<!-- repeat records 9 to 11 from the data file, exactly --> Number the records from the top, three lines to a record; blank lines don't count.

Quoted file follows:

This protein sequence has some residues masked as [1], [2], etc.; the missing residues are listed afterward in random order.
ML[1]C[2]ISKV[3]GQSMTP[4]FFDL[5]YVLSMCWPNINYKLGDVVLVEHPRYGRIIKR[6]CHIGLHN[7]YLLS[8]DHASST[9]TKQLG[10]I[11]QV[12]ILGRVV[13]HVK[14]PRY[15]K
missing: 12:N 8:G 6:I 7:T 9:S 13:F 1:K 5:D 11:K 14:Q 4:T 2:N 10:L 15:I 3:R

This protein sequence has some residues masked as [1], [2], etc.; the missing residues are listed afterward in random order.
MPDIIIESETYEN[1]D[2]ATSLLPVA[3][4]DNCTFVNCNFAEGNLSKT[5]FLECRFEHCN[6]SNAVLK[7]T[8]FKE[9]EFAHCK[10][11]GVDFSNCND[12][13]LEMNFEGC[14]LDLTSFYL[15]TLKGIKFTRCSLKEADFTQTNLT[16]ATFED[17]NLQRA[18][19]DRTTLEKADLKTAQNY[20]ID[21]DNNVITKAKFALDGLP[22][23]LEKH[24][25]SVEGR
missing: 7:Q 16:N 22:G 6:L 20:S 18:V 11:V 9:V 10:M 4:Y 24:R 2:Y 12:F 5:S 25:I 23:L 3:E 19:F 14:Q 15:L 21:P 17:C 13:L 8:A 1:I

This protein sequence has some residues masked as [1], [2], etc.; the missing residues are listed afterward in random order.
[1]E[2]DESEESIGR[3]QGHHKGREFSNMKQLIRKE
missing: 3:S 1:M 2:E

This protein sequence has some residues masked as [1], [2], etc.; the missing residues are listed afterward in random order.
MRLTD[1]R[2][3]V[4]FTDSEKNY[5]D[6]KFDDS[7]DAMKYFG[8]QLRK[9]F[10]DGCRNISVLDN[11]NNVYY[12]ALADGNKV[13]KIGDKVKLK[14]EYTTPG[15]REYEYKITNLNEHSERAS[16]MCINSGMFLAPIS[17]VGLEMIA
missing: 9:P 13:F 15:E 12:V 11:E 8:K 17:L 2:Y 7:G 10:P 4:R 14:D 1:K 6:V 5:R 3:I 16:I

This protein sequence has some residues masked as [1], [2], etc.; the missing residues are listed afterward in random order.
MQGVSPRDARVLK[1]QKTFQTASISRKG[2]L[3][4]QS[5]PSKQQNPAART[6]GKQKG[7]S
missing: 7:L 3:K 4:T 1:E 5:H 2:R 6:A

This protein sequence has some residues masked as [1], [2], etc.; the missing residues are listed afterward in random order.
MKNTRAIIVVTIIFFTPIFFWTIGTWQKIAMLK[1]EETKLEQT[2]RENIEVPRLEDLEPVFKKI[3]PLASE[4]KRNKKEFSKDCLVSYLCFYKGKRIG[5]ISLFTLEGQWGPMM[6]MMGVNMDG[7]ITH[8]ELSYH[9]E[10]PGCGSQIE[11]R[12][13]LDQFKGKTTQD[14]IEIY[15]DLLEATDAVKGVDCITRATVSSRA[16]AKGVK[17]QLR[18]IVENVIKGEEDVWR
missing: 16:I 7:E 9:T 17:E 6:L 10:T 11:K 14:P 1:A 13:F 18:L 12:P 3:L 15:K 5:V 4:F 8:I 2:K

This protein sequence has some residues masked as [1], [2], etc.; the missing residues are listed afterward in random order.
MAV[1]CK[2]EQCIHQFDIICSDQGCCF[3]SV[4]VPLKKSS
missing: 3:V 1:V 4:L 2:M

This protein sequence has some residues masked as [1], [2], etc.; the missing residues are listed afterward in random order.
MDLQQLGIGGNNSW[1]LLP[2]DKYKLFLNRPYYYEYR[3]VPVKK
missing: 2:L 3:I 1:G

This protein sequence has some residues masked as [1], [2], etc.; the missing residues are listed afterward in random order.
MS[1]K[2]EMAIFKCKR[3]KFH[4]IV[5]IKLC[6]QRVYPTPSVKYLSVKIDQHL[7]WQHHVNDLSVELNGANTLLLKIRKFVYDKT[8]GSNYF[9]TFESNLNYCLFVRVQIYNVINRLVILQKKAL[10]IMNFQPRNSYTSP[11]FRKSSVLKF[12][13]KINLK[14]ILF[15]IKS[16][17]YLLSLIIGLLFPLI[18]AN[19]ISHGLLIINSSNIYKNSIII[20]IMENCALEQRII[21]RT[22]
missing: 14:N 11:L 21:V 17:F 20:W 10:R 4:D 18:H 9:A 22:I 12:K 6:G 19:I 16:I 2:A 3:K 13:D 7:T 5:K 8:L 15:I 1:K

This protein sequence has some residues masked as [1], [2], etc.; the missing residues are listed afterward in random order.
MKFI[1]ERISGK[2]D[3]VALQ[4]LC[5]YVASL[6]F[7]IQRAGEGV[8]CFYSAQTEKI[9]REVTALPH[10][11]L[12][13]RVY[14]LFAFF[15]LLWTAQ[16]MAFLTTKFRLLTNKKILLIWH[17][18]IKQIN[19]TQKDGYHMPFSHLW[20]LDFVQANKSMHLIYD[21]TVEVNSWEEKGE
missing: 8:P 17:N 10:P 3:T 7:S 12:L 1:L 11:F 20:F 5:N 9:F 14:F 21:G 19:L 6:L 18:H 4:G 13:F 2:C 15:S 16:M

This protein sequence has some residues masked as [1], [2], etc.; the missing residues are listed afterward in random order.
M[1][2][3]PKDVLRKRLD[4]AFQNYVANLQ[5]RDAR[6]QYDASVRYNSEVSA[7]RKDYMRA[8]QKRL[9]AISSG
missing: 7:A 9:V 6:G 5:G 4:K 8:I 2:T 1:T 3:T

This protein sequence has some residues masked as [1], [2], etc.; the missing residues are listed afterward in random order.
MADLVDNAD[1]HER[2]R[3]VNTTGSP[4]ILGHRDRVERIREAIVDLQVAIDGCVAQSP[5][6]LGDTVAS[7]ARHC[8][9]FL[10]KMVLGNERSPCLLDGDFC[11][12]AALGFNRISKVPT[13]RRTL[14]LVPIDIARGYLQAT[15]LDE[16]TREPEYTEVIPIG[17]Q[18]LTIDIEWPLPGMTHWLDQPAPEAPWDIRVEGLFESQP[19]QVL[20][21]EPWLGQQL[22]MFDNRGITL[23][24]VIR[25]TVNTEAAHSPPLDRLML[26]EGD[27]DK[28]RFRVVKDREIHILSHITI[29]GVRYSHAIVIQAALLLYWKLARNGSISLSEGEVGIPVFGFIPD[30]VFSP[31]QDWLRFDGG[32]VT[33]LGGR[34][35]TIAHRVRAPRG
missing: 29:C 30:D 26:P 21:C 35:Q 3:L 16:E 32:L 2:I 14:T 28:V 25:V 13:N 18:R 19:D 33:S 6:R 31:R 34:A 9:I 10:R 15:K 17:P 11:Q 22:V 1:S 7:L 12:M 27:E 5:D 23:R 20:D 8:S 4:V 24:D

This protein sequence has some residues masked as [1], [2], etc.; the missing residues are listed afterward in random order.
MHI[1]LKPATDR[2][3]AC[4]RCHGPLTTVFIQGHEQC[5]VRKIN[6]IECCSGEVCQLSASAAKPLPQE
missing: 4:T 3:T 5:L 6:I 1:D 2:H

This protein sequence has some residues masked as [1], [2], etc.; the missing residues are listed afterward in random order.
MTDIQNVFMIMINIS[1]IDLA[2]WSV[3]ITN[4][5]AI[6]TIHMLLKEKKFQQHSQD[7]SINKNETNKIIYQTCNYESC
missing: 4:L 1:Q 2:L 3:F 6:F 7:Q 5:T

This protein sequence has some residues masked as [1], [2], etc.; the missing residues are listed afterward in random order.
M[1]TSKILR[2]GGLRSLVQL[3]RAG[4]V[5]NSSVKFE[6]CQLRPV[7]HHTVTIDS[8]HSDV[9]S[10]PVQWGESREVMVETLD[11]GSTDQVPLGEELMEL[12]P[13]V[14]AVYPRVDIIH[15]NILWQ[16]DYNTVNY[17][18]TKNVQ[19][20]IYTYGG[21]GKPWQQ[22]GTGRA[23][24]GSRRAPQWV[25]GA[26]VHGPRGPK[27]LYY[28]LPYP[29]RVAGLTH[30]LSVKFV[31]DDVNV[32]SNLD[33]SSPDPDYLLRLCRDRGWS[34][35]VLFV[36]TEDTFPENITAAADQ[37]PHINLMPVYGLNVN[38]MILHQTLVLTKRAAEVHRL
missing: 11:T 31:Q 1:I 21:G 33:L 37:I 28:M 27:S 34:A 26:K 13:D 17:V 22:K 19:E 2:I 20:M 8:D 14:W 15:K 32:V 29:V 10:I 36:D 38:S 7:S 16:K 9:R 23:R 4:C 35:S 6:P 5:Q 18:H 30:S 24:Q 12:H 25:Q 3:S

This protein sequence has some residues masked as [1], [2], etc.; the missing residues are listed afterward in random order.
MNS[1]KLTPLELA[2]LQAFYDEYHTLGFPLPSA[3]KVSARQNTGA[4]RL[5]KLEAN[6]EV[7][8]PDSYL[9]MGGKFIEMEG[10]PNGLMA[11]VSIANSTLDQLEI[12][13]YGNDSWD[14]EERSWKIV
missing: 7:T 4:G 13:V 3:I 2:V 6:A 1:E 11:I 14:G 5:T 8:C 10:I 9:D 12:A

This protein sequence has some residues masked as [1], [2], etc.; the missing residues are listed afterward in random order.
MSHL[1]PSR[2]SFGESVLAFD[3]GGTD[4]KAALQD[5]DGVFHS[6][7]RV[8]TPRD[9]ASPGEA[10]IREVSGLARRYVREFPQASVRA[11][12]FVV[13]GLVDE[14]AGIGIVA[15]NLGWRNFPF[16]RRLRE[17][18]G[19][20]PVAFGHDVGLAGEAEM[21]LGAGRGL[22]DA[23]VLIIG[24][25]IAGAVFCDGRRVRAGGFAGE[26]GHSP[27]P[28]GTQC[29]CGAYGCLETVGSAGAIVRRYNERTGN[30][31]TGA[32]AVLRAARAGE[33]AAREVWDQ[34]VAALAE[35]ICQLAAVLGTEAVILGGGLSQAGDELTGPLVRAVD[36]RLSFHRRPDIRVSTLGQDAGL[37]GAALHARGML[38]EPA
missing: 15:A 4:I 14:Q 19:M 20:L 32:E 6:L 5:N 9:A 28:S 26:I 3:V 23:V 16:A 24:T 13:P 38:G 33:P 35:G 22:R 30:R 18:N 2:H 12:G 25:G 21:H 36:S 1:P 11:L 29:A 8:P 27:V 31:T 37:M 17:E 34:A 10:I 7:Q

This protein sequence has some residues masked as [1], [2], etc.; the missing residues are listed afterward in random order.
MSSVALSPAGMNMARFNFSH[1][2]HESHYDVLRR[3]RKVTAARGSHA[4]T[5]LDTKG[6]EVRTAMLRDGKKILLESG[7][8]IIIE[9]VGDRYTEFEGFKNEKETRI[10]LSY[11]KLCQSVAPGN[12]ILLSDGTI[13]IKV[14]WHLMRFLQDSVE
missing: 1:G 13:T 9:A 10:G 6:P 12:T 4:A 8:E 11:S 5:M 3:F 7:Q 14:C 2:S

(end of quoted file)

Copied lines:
This protein sequence has some residues masked as [1], [2], etc.; the missing residues are listed afterward in random order.
MS[1]K[2]EMAIFKCKR[3]KFH[4]IV[5]IKLC[6]QRVYPTPSVKYLSVKIDQHL[7]WQHHVNDLSVELNGANTLLLKIRKFVYDKT[8]GSNYF[9]TFESNLNYCLFVRVQIYNVINRLVILQKKAL[10]IMNFQPRNSYTSP[11]FRKSSVLKF[12][13]KINLK[14]ILF[15]IKS[16][17]YLLSLIIGLLFPLI[18]AN[19]ISHGLLIINSSNIYKNSIII[20]IMENCALEQRII[21]RT[22]
missing: 14:N 11:L 21:V 17:F 20:W 10:R 4:D 18:H 9:A 22:I 12:K 6:G 19:I 16:I 2:A 3:K 13:D 7:T 5:K 8:L 15:I 1:K

This protein sequence has some residues masked as [1], [2], etc.; the missing residues are listed afterward in random order.
MKFI[1]ERISGK[2]D[3]VALQ[4]LC[5]YVASL[6]F[7]IQRAGEGV[8]CFYSAQTEKI[9]REVTALPH[10][11]L[12][13]RVY[14]LFAFF[15]LLWTAQ[16]MAFLTTKFRLLTNKKILLIWH[17][18]IKQIN[19]TQKDGYHMPFSHLW[20]LDFVQANKSMHLIYD[21]TVEVNSWEEKGE
missing: 8:P 17:N 10:P 3:T 7:S 12:L 1:L 11:F 20:F 5:N 9:F 14:F 21:G 19:L 6:L 18:H 4:G 13:F 2:C 15:S 16:M

This protein sequence has some residues masked as [1], [2], etc.; the missing residues are listed afterward in random order.
M[1][2][3]PKDVLRKRLD[4]AFQNYVANLQ[5]RDAR[6]QYDASVRYNSEVSA[7]RKDYMRA[8]QKRL[9]AISSG
missing: 7:A 9:V 6:G 5:G 4:K 8:I 2:T 1:T 3:T